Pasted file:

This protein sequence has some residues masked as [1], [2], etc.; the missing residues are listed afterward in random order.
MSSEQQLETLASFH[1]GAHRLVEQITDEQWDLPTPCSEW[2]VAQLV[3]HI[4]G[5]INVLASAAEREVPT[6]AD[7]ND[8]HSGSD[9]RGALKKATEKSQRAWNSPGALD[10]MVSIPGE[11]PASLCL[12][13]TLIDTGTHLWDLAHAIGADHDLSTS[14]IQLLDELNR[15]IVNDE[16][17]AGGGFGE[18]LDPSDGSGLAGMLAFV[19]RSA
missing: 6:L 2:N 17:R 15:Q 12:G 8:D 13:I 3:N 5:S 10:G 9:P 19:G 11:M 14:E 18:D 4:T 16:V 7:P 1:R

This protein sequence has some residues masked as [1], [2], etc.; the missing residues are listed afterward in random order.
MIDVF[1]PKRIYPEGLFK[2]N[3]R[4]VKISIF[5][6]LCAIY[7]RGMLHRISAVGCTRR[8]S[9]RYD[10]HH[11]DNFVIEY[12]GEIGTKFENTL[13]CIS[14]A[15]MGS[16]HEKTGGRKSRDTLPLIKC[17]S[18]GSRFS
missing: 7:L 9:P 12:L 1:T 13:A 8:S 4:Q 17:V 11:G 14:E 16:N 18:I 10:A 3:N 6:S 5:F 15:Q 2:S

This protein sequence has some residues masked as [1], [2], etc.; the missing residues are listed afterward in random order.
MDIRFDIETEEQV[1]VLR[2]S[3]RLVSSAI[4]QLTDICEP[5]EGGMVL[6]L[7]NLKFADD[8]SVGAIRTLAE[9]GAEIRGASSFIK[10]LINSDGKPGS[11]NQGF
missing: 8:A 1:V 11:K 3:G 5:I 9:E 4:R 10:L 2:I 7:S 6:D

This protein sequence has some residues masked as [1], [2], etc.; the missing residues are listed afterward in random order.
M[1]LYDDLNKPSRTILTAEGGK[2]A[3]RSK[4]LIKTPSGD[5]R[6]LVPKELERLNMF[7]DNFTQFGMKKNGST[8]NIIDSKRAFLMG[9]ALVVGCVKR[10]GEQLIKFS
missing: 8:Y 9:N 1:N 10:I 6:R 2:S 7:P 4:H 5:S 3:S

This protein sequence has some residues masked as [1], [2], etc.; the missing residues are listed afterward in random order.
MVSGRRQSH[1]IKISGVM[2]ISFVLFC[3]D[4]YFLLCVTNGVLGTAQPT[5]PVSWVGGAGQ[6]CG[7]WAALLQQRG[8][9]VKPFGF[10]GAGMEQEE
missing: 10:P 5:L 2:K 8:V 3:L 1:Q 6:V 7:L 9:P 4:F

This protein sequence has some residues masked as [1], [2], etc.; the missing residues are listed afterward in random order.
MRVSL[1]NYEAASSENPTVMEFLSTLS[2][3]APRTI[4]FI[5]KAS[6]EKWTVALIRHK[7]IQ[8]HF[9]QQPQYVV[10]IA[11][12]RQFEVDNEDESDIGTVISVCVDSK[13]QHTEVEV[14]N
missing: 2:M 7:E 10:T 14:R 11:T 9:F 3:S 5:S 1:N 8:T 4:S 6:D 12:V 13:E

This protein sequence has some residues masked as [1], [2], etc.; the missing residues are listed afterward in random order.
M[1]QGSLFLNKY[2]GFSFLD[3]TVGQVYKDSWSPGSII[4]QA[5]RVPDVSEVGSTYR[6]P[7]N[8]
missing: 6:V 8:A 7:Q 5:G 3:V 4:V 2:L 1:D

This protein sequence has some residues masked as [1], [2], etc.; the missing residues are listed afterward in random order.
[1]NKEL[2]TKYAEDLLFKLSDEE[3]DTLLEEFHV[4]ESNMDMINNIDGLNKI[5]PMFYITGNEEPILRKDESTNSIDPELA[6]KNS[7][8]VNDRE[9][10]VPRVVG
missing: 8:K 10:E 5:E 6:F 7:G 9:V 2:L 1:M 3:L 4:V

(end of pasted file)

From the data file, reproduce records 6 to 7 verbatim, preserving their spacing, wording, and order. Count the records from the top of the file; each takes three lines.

This protein sequence has some residues masked as [1], [2], etc.; the missing residues are listed afterward in random order.
MRVSL[1]NYEAASSENPTVMEFLSTLS[2][3]APRTI[4]FI[5]KAS[6]EKWTVALIRHK[7]IQ[8]HF[9]QQPQYVV[10]IA[11][12]RQFEVDNEDESDIGTVISVCVDSK[13]QHTEVEV[14]N
missing: 2:M 7:E 10:T 14:R 11:T 9:F 3:S 5:S 1:N 8:T 4:S 6:D 12:V 13:E

This protein sequence has some residues masked as [1], [2], etc.; the missing residues are listed afterward in random order.
M[1]QGSLFLNKY[2]GFSFLD[3]TVGQVYKDSWSPGSII[4]QA[5]RVPDVSEVGSTYR[6]P[7]N[8]
missing: 6:V 8:A 7:Q 5:G 3:V 4:V 2:L 1:D